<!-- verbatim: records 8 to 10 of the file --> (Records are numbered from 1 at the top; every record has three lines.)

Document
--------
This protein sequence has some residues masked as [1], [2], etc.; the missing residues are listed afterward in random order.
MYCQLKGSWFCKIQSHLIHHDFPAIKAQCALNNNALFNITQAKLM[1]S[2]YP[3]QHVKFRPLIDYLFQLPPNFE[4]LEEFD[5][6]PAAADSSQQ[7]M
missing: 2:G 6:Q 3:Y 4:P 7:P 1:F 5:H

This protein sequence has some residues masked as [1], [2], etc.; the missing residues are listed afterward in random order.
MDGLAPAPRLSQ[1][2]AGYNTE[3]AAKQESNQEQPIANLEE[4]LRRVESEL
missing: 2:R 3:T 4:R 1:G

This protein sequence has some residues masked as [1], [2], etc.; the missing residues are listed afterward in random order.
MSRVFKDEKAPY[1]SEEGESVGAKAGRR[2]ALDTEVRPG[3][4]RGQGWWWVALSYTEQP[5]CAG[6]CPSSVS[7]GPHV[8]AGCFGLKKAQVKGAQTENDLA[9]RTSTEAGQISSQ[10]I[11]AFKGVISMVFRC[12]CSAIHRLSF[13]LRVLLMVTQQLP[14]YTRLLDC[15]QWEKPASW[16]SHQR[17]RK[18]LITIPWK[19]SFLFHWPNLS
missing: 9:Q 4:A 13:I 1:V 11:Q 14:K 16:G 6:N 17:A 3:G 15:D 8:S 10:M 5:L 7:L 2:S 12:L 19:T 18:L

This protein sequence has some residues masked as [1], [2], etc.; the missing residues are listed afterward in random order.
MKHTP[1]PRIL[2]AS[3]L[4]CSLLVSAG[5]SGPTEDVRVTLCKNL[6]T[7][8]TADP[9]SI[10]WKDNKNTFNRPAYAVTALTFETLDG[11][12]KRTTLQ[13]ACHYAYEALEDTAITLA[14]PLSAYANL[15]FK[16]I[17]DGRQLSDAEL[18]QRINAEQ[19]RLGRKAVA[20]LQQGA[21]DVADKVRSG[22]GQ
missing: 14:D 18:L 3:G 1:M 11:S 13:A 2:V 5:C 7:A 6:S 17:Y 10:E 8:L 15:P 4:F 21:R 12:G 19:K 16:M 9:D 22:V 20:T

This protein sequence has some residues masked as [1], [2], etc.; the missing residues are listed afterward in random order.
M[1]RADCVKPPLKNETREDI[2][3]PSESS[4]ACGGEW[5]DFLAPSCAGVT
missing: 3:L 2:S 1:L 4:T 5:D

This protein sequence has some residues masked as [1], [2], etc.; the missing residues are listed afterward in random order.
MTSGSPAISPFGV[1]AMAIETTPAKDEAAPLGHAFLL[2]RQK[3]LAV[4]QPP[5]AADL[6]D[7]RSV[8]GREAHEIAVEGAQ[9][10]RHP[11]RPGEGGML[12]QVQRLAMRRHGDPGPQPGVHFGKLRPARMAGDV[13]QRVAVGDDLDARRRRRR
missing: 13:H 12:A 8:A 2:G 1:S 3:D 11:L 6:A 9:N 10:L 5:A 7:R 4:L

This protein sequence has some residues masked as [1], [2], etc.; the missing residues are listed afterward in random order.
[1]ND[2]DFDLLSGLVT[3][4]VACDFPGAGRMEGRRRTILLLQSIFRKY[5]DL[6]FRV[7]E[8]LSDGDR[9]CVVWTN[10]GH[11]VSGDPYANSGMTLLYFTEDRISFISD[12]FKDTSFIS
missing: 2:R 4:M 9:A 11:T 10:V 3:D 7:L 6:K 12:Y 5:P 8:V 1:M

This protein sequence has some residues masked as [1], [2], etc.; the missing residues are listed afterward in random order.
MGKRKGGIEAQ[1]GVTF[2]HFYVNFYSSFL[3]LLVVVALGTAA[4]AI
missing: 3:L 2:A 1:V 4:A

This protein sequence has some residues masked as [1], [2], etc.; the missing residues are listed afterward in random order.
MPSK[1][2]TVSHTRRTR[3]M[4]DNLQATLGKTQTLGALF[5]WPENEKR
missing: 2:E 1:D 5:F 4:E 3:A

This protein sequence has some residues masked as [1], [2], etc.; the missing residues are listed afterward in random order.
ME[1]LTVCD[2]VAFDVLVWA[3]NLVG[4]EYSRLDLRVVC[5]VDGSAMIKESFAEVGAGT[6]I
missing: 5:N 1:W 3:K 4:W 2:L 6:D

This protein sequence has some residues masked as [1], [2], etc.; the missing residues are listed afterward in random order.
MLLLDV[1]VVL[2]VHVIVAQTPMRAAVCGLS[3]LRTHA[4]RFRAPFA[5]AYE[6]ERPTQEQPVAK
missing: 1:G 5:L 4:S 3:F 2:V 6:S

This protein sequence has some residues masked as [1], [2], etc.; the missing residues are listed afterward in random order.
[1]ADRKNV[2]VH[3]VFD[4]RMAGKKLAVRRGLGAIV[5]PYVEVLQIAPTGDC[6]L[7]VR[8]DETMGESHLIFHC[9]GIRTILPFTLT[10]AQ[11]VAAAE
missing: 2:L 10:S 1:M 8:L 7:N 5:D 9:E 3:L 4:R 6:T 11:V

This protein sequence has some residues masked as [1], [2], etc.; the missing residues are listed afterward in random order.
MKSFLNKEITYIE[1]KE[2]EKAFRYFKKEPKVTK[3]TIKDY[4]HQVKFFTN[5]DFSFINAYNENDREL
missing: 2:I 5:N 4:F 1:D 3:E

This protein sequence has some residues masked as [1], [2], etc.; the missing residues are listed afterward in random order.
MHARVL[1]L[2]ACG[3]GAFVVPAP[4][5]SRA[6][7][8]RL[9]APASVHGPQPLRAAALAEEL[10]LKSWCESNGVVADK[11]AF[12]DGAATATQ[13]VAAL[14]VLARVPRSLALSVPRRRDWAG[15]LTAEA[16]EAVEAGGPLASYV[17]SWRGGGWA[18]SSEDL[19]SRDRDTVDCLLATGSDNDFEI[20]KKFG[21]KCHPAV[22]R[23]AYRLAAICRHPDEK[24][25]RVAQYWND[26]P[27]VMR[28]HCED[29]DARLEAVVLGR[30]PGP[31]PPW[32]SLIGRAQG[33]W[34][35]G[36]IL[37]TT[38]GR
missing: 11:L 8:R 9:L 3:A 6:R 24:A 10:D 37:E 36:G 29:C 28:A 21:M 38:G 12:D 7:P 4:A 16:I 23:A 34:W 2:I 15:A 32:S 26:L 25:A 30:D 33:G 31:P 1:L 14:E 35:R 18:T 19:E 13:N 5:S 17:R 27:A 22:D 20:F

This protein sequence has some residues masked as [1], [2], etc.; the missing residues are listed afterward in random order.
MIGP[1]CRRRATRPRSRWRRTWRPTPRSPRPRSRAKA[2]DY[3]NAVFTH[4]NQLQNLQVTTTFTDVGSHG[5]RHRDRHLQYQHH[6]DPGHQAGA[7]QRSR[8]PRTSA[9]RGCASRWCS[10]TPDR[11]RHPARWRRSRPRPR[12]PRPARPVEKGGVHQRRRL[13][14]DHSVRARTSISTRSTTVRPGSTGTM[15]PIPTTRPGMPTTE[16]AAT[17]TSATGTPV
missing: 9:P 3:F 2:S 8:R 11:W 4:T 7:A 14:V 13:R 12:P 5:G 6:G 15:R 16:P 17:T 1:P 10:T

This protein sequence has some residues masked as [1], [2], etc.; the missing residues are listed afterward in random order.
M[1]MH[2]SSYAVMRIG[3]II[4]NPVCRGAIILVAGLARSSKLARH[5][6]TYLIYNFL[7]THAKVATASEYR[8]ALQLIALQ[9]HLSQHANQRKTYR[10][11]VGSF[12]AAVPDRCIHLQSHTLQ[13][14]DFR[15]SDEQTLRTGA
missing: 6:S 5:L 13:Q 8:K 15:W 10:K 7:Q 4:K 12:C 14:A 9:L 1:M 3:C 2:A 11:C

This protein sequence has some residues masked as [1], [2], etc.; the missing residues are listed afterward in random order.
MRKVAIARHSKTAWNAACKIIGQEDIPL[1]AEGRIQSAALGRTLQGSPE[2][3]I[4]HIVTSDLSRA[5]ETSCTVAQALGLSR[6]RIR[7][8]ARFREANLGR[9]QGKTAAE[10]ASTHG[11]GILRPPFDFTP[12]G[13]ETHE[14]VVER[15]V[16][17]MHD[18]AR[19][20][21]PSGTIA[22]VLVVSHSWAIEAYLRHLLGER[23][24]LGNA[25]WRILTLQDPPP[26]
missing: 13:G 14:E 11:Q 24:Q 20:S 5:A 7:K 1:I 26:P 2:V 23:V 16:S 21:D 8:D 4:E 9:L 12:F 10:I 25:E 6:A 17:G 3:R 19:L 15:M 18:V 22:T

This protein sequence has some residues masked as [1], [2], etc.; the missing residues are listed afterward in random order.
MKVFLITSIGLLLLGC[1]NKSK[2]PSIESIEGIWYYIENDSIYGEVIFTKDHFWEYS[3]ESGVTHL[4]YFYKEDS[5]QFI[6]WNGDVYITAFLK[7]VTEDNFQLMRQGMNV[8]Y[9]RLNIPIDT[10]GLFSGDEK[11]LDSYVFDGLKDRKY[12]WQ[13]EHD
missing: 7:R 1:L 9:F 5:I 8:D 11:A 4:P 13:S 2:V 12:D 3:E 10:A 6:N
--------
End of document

This protein sequence has some residues masked as [1], [2], etc.; the missing residues are listed afterward in random order.
MGKRKGGIEAQ[1]GVTF[2]HFYVNFYSSFL[3]LLVVVALGTAA[4]AI
missing: 3:L 2:A 1:V 4:A

This protein sequence has some residues masked as [1], [2], etc.; the missing residues are listed afterward in random order.
MPSK[1][2]TVSHTRRTR[3]M[4]DNLQATLGKTQTLGALF[5]WPENEKR
missing: 2:E 1:D 5:F 4:E 3:A

This protein sequence has some residues masked as [1], [2], etc.; the missing residues are listed afterward in random order.
ME[1]LTVCD[2]VAFDVLVWA[3]NLVG[4]EYSRLDLRVVC[5]VDGSAMIKESFAEVGAGT[6]I
missing: 5:N 1:W 3:K 4:W 2:L 6:D